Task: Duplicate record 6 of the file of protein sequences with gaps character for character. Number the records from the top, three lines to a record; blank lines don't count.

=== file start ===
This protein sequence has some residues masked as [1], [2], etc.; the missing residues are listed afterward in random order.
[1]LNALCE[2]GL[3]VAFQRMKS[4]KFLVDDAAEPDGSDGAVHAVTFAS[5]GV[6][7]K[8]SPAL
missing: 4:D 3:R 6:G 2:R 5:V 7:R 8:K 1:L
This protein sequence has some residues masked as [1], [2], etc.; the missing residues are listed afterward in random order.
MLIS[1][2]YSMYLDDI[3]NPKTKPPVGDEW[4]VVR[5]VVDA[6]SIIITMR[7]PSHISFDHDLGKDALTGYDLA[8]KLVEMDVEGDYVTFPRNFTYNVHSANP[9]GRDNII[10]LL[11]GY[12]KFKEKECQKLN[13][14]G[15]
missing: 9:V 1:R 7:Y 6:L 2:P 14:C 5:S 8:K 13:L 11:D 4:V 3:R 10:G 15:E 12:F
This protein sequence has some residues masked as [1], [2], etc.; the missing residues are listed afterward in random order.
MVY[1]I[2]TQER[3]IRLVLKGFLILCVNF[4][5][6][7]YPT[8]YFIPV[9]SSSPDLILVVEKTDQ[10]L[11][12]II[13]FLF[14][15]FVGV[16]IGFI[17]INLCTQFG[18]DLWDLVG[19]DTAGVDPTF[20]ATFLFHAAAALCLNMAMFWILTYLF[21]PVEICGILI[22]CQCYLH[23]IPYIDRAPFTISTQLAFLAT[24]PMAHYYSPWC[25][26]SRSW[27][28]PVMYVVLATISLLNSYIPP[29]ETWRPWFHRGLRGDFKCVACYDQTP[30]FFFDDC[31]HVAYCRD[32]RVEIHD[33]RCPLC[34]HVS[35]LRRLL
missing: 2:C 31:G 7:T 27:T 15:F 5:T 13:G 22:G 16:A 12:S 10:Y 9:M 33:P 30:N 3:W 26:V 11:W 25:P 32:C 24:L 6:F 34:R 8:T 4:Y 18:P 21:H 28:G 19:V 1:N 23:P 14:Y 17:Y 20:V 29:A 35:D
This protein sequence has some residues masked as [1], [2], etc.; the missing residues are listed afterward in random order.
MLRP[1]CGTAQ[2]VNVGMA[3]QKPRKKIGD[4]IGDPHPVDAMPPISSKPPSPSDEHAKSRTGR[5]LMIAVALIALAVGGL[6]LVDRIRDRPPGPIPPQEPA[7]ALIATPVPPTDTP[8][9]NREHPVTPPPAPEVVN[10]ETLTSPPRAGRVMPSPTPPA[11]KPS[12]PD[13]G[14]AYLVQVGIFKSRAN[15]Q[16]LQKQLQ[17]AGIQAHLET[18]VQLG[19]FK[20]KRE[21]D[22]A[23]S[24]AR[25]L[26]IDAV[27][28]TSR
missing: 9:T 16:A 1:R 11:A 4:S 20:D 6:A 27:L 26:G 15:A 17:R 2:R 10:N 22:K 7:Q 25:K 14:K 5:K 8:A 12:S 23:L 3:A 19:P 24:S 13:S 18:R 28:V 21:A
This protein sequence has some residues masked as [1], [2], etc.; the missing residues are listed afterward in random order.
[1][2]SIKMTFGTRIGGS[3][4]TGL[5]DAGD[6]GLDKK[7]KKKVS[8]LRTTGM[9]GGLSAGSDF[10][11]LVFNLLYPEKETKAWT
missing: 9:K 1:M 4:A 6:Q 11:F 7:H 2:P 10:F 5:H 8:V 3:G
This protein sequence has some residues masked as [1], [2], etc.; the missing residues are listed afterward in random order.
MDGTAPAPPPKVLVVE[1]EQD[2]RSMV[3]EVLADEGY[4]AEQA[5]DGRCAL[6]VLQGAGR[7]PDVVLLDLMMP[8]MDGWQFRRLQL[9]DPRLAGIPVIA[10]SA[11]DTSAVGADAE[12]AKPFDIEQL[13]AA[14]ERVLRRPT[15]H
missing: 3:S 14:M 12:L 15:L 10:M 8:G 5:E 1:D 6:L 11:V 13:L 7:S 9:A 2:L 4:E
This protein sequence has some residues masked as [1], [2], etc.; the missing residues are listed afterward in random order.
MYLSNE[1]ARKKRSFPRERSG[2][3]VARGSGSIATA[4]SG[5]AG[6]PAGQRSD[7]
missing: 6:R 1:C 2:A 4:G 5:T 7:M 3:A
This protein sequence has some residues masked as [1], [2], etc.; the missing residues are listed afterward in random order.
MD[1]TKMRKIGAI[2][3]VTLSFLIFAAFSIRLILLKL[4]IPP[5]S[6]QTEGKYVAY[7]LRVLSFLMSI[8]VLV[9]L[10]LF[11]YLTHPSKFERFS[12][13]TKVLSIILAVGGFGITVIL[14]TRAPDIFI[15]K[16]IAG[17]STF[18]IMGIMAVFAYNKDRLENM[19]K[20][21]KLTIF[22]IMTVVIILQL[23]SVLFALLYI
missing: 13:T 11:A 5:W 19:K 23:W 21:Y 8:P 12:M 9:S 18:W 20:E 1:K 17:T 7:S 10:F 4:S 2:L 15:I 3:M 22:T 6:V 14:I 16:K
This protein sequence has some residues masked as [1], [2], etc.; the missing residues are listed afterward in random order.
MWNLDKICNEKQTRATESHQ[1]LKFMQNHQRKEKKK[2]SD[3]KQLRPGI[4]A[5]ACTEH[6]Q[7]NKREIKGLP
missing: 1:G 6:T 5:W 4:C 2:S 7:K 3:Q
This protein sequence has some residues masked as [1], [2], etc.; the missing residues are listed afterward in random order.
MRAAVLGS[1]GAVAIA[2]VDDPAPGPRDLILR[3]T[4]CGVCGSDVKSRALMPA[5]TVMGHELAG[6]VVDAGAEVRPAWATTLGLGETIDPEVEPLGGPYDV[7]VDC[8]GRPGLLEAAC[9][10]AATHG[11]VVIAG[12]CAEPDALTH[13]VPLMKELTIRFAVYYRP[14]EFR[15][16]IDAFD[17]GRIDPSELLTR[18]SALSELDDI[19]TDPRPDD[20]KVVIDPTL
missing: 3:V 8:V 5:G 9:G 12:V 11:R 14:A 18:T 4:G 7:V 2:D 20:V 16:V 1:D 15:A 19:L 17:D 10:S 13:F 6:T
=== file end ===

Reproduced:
This protein sequence has some residues masked as [1], [2], etc.; the missing residues are listed afterward in random order.
MDGTAPAPPPKVLVVE[1]EQD[2]RSMV[3]EVLADEGY[4]AEQA[5]DGRCAL[6]VLQGAGR[7]PDVVLLDLMMP[8]MDGWQFRRLQL[9]DPRLAGIPVIA[10]SA[11]DTSAVGADAE[12]AKPFDIEQL[13]AA[14]ERVLRRPT[15]H
missing: 3:S 14:M 12:L 15:L 10:M 8:G 5:E 1:D 6:L 11:V 13:L 7:S 9:A 2:L 4:E